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The Top Nine People Who Turned Away Greatness

by DannyGallagher   March 15, 2010 at 10:00AM  |  Views: 1,499

4. Surgeon and Professor Pierre Pachet

Science, scientists, and scientific minds should be unexcused from ridicule for passing on ideas and theories that now shape the most basic realms of human thought. Sure, the world once thought that the entire Earth was being held up by a giant space tortoise, but science allows us to get past such abnormal ways of thinking and usher in a new age of enlightenment.

Still, absolutely no thought went into surgeon and physiology professor Pachet's exclamation that "Louis Pasteur's theory of germs is ridiculous fiction." Not only was Pachet proven wrong and we have Pasteur to thank for saving countless lives from needless deaths due to bacteria and infection, but millions of germ-fearing mysophobes have him to thank for giving them something to do with their empty lives, such as washing their hands until they strike bone and striving for levels of cleanliness that even God can't achieve.

3. Boston Red Sox Owner Harry Frazee

Source: Transcendental Graphics/Getty Images Sport/Getty Images

Frazee wore several caps in his time. He was a consummate theatrical agent and producer, a groundbreaking ball club owner, and even a fierce fighter for his team and various causes. History, however, has slapped a big red "L" on his forehead as the guy who sold Babe Ruth to the New York Yankees.

Despite the legend that Frazee sold the Bambino to front one of his musicals, the truth goes much deeper than that. Frazee was being jerked around on all sides by commissioner and professional a-hole Ban Johnson (a tradition that still continues in baseball to this day), who Frazee attempted to thwart and fall out of line with despite the power he held over other owners. Also, Ruth himself kept making outrageous demands for salaries and other perks (a tradition that still continues in baseball to this day). So Frazee got fed up and the Yankees used their vast wealth to buy Ruth for $100,000, a ridiculously high amount for a ballplayer (a tradition that still continues in baseball to this day).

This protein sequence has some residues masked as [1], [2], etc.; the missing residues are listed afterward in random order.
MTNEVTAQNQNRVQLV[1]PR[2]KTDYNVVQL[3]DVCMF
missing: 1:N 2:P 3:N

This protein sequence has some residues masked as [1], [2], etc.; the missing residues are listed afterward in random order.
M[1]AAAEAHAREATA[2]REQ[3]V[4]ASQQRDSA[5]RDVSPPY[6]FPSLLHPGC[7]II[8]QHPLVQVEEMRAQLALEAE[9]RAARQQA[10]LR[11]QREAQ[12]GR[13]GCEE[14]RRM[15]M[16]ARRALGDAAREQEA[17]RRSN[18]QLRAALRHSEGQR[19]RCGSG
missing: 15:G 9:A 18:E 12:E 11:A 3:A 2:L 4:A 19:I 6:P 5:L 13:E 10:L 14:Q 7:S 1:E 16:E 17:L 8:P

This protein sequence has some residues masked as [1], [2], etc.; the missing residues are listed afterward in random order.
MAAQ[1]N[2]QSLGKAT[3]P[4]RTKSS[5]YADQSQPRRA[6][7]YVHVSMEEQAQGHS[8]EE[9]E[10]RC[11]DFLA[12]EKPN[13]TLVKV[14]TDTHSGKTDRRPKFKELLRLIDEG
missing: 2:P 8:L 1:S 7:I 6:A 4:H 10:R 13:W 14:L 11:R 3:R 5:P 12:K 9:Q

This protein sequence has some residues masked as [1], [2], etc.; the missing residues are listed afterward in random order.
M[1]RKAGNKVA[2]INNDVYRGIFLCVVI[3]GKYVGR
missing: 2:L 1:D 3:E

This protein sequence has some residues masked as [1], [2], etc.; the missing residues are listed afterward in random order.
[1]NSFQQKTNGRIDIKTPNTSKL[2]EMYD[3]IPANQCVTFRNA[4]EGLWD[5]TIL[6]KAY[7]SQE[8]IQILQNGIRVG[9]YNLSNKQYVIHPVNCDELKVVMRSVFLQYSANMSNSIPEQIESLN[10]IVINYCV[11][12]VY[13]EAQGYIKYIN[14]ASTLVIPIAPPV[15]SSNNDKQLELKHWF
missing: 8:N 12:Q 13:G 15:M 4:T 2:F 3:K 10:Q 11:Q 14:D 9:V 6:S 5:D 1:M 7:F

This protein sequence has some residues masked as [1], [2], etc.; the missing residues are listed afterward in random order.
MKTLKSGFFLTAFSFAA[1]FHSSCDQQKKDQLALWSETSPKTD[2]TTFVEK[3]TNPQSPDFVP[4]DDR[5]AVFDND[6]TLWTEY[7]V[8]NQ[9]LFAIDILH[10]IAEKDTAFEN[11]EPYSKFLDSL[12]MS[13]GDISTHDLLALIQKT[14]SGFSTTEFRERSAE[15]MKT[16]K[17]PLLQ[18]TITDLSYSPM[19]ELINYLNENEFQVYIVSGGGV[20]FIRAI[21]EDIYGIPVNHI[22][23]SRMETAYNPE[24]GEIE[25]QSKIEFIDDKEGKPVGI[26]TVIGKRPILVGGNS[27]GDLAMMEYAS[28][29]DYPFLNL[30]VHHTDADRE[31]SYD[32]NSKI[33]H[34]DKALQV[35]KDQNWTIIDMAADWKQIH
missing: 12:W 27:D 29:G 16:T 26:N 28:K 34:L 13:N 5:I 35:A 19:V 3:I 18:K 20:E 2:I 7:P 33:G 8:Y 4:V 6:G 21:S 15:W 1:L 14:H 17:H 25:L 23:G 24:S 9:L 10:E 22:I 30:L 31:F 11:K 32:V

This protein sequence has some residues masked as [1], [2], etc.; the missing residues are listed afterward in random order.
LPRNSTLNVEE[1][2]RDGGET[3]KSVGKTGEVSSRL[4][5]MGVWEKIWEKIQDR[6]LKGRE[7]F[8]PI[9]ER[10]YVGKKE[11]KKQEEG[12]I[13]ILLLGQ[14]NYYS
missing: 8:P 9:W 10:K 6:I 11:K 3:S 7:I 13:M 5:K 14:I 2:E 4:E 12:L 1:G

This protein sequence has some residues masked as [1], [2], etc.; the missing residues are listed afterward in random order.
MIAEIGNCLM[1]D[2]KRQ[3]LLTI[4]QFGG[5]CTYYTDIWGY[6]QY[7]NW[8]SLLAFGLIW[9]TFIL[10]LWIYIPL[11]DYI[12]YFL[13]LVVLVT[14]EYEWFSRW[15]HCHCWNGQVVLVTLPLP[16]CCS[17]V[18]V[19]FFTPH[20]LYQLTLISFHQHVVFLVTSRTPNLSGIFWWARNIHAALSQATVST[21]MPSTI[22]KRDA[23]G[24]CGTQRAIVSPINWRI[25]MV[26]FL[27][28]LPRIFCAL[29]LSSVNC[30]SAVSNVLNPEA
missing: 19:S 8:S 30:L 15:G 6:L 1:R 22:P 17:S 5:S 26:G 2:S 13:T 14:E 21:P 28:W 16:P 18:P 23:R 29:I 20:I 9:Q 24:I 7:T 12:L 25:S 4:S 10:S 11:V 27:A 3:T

Ruth became, as they say, a legend. Frazee also become a legend but for the wrong reasons. If anyone else was in Frazee's shoes, Frazee would have been known as the first man who ever tried to strangle Ruth with his bare hands.


2. Universal Pictures Executive Ned Tanen

Source: David Livingston/Getty Images Entertainment/Getty Images

To be fair, without the open and inventive mind of this movie executive, the world would never have seen the films of such notables as John Hughes, Robert Zemeckis, and even Steven Spielberg. However, if Tanen was overseer of all of movie land, we would never have gotten to see a then little-known film called Star Wars.

George Lucas brought his long epic space vision to life in the early 1970s and since he was on a hot streak with American Graffiti (another film that almost didn't see the light of day under Universal), he brought Star Wars to their attention. Tanen insisted he turned down the project because the company couldn't understand it through the treatment. Nevertheless, 20th Century Fox picked up Lucas' script and turned it into a worldwide financial and marketing success that has lasted for over 30 years and earned more than $22 billion in revenue.


1. Publisher Alfred A. Knopf

Source: Ernest Sisto/Hulton Archive/Getty Images

The man whose name graces the publishing firm he founded has brought a great deal of enlightenment to the world. His book factory gave the world stories and tales by some of the world's most thought-provoking and sharpest minds. He also turned away just as many.

Knopf's publishing house not only rejected authors who went on to produce cult classics and required reading for every drooling high school senior in the country such as George Orwell's Animal Farm and Jack Kerouac's On the Road, but he and his wife Blanche also personally read and rejected some of the biggest books of all time such as The Diary of a Young Girl by Anne Frank that was dubbed "too dull."

Too dull?!? He called the story of a young girl's emotional and physical journey through the reign of terror of the Third Reich...dull?!? Did it not have enough pictures? Did the story need more reanimated dinosaurs? It's a shame he didn't have a chance to drive a stake through the heart of the The Da Vinci Code, a book so dry you can smooth wood with it.


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